lean towards hot phones or less popular phones?

nexuss00

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I am going to keep my Nexus S(i9020) another one whole year. To be one of the most popular phones, there are many choices of accessory. Already have an extended battery off mpj and several awesome cases from Amazon.

I usually tend to pick up the hot phone when it's time to upgrade. I definitely want to be a part of large community providing more helps.

So which side you lean towards, hot phones or less popular phones?
 

Beyond Fire

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I always go for the phones at the top of the food chain. Right now I got a 5s with a Note 3 on the way. I'm set till the iPhone 6 and Note 4 come out 😎


Sent from my iPhone using Tapatalk
 

JeffDenver

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I am going to keep my Nexus S(i9020) another one whole year. To be one of the most popular phones, there are many choices of accessory. Already have an extended battery off mpj and several awesome cases from Amazon.

I usually tend to pick up the hot phone when it's time to upgrade. I definitely want to be a part of large community providing more helps.

So which side you lean towards, hot phones or less popular phones?
All things being equal, I lean towards hot phones. It is easier to find peripherals for them and they are a lot more likely to see updates.

That being said, I will never own another phone without vanilla Android if I can avoid it. I have tried all the Vendor UIs and I hate all of them. So that kinda limits any future choices.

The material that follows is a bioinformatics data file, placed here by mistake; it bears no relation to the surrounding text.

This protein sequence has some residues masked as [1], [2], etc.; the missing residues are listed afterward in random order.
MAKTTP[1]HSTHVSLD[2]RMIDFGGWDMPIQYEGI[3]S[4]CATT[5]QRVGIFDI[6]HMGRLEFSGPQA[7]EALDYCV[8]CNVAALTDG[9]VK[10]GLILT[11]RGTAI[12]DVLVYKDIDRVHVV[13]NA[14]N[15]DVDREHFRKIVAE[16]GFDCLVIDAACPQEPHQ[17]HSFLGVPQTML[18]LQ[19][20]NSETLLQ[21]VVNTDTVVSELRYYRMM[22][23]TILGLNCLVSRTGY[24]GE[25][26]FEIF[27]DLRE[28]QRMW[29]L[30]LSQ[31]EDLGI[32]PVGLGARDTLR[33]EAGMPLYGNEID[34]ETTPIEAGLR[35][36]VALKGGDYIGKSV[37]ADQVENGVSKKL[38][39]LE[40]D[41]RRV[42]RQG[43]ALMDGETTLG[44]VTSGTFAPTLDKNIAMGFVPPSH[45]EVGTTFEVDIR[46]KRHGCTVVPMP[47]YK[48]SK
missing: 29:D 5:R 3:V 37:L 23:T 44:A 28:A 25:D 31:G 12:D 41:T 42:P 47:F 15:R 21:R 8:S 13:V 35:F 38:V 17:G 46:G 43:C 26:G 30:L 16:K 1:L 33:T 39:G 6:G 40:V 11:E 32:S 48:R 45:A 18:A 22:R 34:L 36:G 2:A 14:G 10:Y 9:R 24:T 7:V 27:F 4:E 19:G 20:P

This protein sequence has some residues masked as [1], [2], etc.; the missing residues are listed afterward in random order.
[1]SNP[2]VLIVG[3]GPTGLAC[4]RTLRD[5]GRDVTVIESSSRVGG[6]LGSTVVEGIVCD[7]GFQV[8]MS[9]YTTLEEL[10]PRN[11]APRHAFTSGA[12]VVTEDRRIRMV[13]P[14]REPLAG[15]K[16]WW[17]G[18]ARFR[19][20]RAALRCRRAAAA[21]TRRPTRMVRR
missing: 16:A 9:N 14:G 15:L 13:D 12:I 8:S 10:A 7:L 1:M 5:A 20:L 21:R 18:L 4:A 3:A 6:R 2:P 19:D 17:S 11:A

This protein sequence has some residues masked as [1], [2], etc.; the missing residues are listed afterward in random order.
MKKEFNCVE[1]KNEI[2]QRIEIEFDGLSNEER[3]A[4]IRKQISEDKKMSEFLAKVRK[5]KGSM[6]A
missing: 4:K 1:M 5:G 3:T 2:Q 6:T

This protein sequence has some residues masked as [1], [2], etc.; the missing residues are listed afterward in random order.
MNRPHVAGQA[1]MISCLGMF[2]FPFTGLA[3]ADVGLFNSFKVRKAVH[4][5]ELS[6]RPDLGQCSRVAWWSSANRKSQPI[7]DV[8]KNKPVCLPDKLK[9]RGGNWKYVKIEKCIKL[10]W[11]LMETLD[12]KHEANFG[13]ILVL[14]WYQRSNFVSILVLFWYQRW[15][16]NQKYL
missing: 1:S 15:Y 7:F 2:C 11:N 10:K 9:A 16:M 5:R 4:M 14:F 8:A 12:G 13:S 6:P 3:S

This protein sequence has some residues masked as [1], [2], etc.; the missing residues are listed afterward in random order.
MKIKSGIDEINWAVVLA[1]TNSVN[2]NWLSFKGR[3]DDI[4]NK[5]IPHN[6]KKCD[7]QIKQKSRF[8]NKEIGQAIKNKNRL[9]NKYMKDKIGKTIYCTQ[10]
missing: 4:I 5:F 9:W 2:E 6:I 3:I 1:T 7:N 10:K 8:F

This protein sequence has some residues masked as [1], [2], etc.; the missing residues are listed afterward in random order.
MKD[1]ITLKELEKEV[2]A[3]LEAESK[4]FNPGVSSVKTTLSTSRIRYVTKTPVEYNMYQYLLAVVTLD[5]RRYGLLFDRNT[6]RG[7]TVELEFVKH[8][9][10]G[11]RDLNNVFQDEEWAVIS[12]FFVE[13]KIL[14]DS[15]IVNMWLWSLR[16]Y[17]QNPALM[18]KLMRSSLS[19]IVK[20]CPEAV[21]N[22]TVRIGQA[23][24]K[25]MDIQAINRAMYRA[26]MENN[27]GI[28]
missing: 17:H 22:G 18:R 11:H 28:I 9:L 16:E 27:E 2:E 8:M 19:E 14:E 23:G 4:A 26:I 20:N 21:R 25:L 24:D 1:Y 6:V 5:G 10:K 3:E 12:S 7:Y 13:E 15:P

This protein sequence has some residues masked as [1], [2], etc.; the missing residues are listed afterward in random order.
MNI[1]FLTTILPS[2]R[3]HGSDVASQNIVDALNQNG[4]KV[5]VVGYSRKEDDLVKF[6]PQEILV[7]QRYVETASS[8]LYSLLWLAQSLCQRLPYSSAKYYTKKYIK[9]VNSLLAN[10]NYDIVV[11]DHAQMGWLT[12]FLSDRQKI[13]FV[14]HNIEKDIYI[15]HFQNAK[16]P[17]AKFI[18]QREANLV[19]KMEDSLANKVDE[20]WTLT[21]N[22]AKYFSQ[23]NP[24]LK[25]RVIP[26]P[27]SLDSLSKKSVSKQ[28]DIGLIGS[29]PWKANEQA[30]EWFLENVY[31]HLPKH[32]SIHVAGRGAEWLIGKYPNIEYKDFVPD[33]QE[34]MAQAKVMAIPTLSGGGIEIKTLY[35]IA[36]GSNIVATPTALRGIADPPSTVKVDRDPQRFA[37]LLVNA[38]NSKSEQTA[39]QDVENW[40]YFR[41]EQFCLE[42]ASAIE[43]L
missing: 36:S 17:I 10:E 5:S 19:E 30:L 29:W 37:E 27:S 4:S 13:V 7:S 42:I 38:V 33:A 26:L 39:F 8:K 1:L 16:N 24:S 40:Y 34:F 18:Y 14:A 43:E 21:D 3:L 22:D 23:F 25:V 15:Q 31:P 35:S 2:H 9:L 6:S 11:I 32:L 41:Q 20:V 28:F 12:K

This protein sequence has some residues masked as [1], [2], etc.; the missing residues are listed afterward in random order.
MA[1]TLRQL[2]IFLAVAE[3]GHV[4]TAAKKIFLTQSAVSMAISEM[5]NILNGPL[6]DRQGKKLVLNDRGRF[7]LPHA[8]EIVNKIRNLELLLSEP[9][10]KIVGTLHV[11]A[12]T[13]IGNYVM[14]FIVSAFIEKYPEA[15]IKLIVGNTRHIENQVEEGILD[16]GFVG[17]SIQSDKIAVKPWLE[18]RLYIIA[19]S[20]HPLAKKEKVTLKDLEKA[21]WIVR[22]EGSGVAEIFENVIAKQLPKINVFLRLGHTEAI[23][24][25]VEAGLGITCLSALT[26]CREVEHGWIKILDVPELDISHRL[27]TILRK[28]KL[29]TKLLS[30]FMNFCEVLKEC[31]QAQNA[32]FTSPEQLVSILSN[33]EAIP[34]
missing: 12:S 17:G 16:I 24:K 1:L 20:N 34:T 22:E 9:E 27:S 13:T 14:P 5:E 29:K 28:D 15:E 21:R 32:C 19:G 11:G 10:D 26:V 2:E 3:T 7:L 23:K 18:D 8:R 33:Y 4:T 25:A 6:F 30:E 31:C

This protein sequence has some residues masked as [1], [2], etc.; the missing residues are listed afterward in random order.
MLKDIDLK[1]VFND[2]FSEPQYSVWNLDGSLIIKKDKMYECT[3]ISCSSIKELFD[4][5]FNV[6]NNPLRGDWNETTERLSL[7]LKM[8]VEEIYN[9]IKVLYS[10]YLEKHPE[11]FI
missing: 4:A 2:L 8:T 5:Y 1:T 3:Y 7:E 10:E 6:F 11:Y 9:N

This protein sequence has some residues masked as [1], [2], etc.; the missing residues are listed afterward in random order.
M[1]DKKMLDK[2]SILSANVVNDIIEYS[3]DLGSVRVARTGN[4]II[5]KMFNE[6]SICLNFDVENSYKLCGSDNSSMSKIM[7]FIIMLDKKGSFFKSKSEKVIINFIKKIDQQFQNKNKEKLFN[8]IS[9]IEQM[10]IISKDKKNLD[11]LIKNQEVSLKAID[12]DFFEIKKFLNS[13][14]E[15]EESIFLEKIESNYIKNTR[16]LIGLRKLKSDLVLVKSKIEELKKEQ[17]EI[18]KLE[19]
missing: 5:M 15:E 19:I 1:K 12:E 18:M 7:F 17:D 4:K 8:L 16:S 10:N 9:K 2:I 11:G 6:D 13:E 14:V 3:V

roadkizzle

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I lean toward the devices that I deem will fit my uses best and that I feel have the best thought out product design.

I currently use the Moto X because the form factor is perfect, it just snuggles into the hand and is a wonderful phone for one handed use.

It always strives to give me the information I want when I want it through the Active Display or Touchless Controls. Motorola didn't waste resources and money on numbers that don't translate to real benefits in the vast majority of situations, such as the futility of a 1080p screen on a 4.7" device, a quad core CPU when the dual core one performs just as well without needing to be throttled for heat/battery considerations.

The HTC One is not designed to be used by humans. The button layout is absolutely horrendous. I personally feel that while the choice of metal body is chic, it just makes for a heavier phone that's more prone to slipping out of the hand. I can hold my Moto X securely with virtually no pressure due to the size and material while I have to actively grip my friends One to keep ahold of it.

The Samsung phones are just to wide to use one handed securely, they are also so bloated with useless add one and a 1080p screen that the UX actually suffers.

I can go into other phones in why I went with the less popular phone, but I don't think it's necessary.
 

nessinhaw

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Dec 14, 2013
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All things being equal, I lean towards hot phones. It is easier to find peripherals for them and they are a lot more likely to see updates.

That being said, I will never own another phone without vanilla Android if I can avoid it. I have tried all the Vendor UIs and I hate all of them. So that kinda limits any future choices.

me too...only stock Android for me! for now i have a Moto G, which is stock Android with veeery few changes made by Motorola!

but the choices rly limits to Nexus phones, GPE and Moto X (and future Motorola phones if they keep going stock Android)

sent from my Moto G <3
 

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